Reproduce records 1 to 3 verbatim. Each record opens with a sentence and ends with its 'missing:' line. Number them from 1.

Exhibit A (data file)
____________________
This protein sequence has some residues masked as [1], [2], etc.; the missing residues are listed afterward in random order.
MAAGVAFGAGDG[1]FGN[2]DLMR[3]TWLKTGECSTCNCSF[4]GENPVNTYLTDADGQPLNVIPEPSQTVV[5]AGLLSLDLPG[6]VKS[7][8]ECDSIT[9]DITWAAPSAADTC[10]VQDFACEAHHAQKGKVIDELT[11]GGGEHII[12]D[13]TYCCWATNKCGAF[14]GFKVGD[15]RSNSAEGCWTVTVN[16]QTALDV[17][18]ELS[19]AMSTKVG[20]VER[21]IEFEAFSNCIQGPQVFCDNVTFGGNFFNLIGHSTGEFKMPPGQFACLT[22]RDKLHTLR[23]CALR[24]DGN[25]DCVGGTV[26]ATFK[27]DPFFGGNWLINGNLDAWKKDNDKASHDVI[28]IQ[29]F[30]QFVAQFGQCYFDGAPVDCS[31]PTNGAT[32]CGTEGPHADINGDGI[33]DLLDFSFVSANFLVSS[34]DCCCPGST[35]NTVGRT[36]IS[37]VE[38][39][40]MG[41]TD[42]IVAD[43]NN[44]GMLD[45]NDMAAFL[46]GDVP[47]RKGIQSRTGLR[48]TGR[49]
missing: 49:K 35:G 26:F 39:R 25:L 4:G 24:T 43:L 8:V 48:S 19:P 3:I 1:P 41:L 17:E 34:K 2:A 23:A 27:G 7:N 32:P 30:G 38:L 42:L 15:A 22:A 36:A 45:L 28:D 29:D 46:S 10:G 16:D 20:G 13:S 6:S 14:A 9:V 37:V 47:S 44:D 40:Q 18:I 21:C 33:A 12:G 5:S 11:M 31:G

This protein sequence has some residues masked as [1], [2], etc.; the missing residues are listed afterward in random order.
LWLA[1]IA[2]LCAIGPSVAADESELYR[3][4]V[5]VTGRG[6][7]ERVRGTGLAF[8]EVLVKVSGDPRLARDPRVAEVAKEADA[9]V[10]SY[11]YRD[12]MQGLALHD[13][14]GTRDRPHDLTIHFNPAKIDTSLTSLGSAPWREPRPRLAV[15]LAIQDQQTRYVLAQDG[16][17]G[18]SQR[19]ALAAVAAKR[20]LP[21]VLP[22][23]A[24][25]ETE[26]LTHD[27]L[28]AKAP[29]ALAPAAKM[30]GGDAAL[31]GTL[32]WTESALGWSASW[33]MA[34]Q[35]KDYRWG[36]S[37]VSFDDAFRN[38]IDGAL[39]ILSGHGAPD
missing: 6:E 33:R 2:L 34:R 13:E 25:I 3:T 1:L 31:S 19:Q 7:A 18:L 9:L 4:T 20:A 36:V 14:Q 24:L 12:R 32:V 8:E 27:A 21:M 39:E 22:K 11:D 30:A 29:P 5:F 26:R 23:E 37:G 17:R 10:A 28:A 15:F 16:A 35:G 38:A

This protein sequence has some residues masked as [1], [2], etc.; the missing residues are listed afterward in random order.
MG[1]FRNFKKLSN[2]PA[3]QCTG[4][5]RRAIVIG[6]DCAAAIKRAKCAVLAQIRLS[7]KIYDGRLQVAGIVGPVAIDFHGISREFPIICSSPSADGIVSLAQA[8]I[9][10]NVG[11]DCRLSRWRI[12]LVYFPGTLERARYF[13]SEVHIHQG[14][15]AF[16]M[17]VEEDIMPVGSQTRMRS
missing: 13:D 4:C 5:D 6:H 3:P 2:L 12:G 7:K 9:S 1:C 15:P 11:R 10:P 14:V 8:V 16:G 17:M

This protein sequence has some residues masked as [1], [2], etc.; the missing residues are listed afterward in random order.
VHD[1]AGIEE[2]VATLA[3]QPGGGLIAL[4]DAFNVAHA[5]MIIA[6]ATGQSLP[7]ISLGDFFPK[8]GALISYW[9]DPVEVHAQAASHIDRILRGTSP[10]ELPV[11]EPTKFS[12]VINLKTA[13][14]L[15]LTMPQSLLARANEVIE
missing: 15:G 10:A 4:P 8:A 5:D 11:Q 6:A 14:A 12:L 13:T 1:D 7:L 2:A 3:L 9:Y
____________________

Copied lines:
This protein sequence has some residues masked as [1], [2], etc.; the missing residues are listed afterward in random order.
MAAGVAFGAGDG[1]FGN[2]DLMR[3]TWLKTGECSTCNCSF[4]GENPVNTYLTDADGQPLNVIPEPSQTVV[5]AGLLSLDLPG[6]VKS[7][8]ECDSIT[9]DITWAAPSAADTC[10]VQDFACEAHHAQKGKVIDELT[11]GGGEHII[12]D[13]TYCCWATNKCGAF[14]GFKVGD[15]RSNSAEGCWTVTVN[16]QTALDV[17][18]ELS[19]AMSTKVG[20]VER[21]IEFEAFSNCIQGPQVFCDNVTFGGNFFNLIGHSTGEFKMPPGQFACLT[22]RDKLHTLR[23]CALR[24]DGN[25]DCVGGTV[26]ATFK[27]DPFFGGNWLINGNLDAWKKDNDKASHDVI[28]IQ[29]F[30]QFVAQFGQCYFDGAPVDCS[31]PTNGAT[32]CGTEGPHADINGDGI[33]DLLDFSFVSANFLVSS[34]DCCCPGST[35]NTVGRT[36]IS[37]VE[38][39][40]MG[41]TD[42]IVAD[43]NN[44]GMLD[45]NDMAAFL[46]GDVP[47]RKGIQSRTGLR[48]TGR[49]
missing: 49:K 35:G 26:F 39:R 25:L 4:G 24:T 43:L 8:V 48:S 19:P 3:I 1:P 41:L 17:E 34:K 2:A 23:A 27:G 7:N 32:P 30:G 38:L 42:L 15:A 22:A 36:A 45:L 28:D 29:D 46:S 10:G 16:D 20:G 13:S 6:S 14:A 9:V 37:V 47:S 44:D 40:Q 18:I 21:C 33:A 12:G 5:S 11:M 31:G

This protein sequence has some residues masked as [1], [2], etc.; the missing residues are listed afterward in random order.
LWLA[1]IA[2]LCAIGPSVAADESELYR[3][4]V[5]VTGRG[6][7]ERVRGTGLAF[8]EVLVKVSGDPRLARDPRVAEVAKEADA[9]V[10]SY[11]YRD[12]MQGLALHD[13][14]GTRDRPHDLTIHFNPAKIDTSLTSLGSAPWREPRPRLAV[15]LAIQDQQTRYVLAQDG[16][17]G[18]SQR[19]ALAAVAAKR[20]LP[21]VLP[22][23]A[24][25]ETE[26]LTHD[27]L[28]AKAP[29]ALAPAAKM[30]GGDAAL[31]GTL[32]WTESALGWSASW[33]MA[34]Q[35]KDYRWG[36]S[37]VSFDDAFRN[38]IDGAL[39]ILSGHGAPD
missing: 6:E 33:R 2:L 34:R 13:E 25:I 3:T 1:L 31:S 19:Q 7:A 18:L 9:L 4:T 20:A 36:V 14:Q 24:L 12:R 32:V 8:E 27:A 21:M 39:E 22:K 11:D 30:A 29:P 5:F 26:R 23:E 37:G 17:R 10:A 28:A 15:F 16:A 35:G 38:A

This protein sequence has some residues masked as [1], [2], etc.; the missing residues are listed afterward in random order.
MG[1]FRNFKKLSN[2]PA[3]QCTG[4][5]RRAIVIG[6]DCAAAIKRAKCAVLAQIRLS[7]KIYDGRLQVAGIVGPVAIDFHGISREFPIICSSPSADGIVSLAQA[8]I[9][10]NVG[11]DCRLSRWRI[12]LVYFPGTLERARYF[13]SEVHIHQG[14][15]AF[16]M[17]VEEDIMPVGSQTRMRS
missing: 13:D 4:C 5:D 6:H 3:P 2:L 12:G 7:K 9:S 1:C 15:P 11:R 10:P 14:V 8:V 16:G 17:M